16 October 2007
Vol 2007, Issue 408
  • Contents

    • Perspectives

    • Editors' Choice

      • An Active Player

        The scaffolding protein INAD plays a dynamic role in Drosophila phototransduction.

      • Phosphorylated Cofilin Not Inactive After All

        Although phosphorylated cofilin is inactive for its role as an actin-depolymerizing factor, it does have a role in mediating G protein-coupled receptor stimulation of phospholipase D.

      • Fight, Flight, or Inflame

        Adrenaline and noradrenaline released from phagocytes make inflammation worse.

      • Endothelial Cells as Salt Sensors

        Endothelial cells that line the blood vessels appear to stiffen in response to small changes in sodium concentration.

      • An Endogenous SERM?

        The cholesterol metabolite 27-hydroxycholesterol may act as an endogenous SERM.

      • Unraveling PKA Isoform Specificity

        The structure of the catalytic subunit of cyclic AMP-dependent protein kinase bound to a regulatory subunit reveals how this enzyme activates two different signaling pathways.

      • Slowing Tumor Growth with a One-Two Punch

        In glioblastoma cancer cells, drugs that work by inhibiting receptor tyrosine kinases are more powerful in combination than when administered alone.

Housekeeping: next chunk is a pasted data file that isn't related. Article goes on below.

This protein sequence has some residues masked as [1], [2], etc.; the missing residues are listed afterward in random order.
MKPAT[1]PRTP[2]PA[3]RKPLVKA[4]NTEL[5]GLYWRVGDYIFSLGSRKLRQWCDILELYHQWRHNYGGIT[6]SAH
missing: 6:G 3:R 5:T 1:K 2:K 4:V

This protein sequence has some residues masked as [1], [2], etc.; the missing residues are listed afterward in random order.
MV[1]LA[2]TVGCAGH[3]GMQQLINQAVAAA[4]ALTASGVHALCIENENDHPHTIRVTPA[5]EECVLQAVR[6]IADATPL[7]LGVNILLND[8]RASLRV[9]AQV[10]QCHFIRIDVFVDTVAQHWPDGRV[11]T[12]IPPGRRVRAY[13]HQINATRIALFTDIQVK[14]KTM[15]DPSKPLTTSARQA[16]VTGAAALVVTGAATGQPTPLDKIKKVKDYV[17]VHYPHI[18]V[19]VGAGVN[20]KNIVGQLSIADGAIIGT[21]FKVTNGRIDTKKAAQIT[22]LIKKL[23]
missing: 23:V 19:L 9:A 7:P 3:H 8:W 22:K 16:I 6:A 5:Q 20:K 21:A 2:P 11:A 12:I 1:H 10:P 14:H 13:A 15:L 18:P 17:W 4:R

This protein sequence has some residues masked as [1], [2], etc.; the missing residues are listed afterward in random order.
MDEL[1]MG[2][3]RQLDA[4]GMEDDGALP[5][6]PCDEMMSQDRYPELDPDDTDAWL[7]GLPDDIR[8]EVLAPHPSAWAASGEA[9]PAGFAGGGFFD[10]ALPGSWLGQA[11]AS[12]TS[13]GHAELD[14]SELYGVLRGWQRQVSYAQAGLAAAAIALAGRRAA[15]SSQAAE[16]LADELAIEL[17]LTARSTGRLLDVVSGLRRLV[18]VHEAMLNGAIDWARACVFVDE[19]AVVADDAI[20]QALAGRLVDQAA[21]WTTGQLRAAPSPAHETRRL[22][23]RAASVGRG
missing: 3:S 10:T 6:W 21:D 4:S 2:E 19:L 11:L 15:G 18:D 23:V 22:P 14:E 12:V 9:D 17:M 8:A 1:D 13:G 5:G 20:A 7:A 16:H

• MicroRNAs Strike a Balance

        A novel technology to disrupt miRNA-mRNA interactions reveals that some miRNAs may repress antagonistic developmental regulators.

      • Almost in a Day’s Work

        Flowering is triggered only when both light and enough of a particular protein are available in the afternoon, conditions only satisfied during longer days of spring.

      • Signaling Between Symbiotic Partners

        Lysophospholipids made in the roots of tomato and potato plants, which grow in association with mycorrhizal fungi, induce genes for phosphate transfer in the fungi.

About The Cover

Cover image expansion

COVER This week features a Perspective on glutamate receptor clustering. The image depicts some of the proteins involved in AMPA receptor clustering. [Image: Christopher Bickel, AAAS]